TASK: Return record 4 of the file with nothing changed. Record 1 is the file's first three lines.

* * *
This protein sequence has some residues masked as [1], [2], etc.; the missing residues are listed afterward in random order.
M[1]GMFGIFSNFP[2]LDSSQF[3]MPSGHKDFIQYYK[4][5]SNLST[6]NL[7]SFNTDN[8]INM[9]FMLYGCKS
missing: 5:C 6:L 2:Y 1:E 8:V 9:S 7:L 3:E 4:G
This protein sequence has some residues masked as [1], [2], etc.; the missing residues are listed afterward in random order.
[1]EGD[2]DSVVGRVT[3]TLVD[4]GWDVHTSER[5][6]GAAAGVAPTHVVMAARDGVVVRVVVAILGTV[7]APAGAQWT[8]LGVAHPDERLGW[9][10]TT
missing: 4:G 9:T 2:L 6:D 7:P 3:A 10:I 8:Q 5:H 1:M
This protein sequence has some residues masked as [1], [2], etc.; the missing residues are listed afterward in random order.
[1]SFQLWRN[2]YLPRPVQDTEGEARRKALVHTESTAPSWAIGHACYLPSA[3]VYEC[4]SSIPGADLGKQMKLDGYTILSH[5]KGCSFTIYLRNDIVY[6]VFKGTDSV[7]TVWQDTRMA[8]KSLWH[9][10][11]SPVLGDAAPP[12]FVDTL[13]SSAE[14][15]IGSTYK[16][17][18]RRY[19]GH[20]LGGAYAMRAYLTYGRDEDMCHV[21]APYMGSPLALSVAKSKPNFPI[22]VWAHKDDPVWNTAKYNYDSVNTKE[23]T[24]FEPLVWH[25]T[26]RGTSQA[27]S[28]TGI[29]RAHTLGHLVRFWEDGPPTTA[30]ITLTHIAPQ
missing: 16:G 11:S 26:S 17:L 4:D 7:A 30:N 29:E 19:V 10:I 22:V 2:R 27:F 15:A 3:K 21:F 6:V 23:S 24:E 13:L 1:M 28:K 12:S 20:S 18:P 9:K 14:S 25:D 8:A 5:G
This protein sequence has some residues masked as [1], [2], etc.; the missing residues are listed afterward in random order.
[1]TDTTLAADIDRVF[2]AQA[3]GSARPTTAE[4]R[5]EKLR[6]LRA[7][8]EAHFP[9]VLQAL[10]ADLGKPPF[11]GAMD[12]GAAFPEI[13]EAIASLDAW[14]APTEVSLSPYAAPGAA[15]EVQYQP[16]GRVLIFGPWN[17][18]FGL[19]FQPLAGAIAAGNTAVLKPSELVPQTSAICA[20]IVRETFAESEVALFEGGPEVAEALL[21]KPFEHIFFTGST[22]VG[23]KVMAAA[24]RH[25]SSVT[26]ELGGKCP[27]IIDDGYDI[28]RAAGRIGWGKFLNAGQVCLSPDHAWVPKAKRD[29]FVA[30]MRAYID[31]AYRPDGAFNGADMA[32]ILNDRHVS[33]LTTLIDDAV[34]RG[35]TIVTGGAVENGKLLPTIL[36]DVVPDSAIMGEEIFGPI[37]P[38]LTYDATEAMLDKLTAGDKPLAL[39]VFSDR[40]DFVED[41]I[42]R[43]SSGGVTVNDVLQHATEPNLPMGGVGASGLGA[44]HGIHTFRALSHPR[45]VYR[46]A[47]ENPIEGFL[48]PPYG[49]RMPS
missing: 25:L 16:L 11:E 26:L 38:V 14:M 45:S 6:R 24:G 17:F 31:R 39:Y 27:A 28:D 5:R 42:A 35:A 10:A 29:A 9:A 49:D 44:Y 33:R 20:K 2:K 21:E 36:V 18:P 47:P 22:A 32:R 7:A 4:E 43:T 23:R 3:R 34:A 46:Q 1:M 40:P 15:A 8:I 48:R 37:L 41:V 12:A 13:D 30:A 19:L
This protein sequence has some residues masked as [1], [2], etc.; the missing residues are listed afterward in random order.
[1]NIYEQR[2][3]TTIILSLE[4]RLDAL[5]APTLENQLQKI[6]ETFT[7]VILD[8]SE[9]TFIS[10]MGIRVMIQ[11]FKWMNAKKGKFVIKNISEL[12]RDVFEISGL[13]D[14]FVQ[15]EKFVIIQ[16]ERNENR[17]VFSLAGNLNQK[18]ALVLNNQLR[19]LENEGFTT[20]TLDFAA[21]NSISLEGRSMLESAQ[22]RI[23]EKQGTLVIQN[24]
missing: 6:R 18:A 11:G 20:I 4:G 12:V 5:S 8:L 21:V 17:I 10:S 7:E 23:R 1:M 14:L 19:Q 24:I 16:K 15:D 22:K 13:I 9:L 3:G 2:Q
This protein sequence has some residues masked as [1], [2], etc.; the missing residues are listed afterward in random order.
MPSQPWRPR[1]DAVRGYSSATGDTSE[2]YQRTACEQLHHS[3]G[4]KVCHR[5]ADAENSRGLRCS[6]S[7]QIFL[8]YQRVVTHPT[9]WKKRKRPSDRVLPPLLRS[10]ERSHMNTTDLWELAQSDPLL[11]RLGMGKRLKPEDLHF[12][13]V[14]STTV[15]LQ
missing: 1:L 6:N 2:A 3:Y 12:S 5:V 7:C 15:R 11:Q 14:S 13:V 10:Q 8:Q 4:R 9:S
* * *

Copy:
This protein sequence has some residues masked as [1], [2], etc.; the missing residues are listed afterward in random order.
[1]TDTTLAADIDRVF[2]AQA[3]GSARPTTAE[4]R[5]EKLR[6]LRA[7][8]EAHFP[9]VLQAL[10]ADLGKPPF[11]GAMD[12]GAAFPEI[13]EAIASLDAW[14]APTEVSLSPYAAPGAA[15]EVQYQP[16]GRVLIFGPWN[17][18]FGL[19]FQPLAGAIAAGNTAVLKPSELVPQTSAICA[20]IVRETFAESEVALFEGGPEVAEALL[21]KPFEHIFFTGST[22]VG[23]KVMAAA[24]RH[25]SSVT[26]ELGGKCP[27]IIDDGYDI[28]RAAGRIGWGKFLNAGQVCLSPDHAWVPKAKRD[29]FVA[30]MRAYID[31]AYRPDGAFNGADMA[32]ILNDRHVS[33]LTTLIDDAV[34]RG[35]TIVTGGAVENGKLLPTIL[36]DVVPDSAIMGEEIFGPI[37]P[38]LTYDATEAMLDKLTAGDKPLAL[39]VFSDR[40]DFVED[41]I[42]R[43]SSGGVTVNDVLQHATEPNLPMGGVGASGLGA[44]HGIHTFRALSHPR[45]VYR[46]A[47]ENPIEGFL[48]PPYG[49]RMPS
missing: 25:L 16:L 11:E 26:L 38:V 14:M 45:S 6:R 24:G 17:F 31:R 39:Y 27:A 28:D 5:R 42:A 35:A 10:A 29:A 9:A 49:D 44:Y 33:R 20:K 2:K 21:E 36:V 18:P 47:P 22:A 32:R 7:A 4:E 43:T 23:R 3:R 34:A 46:Q 1:M 40:P 15:A 8:I 48:R 37:L 41:V 12:A 13:D 30:A 19:L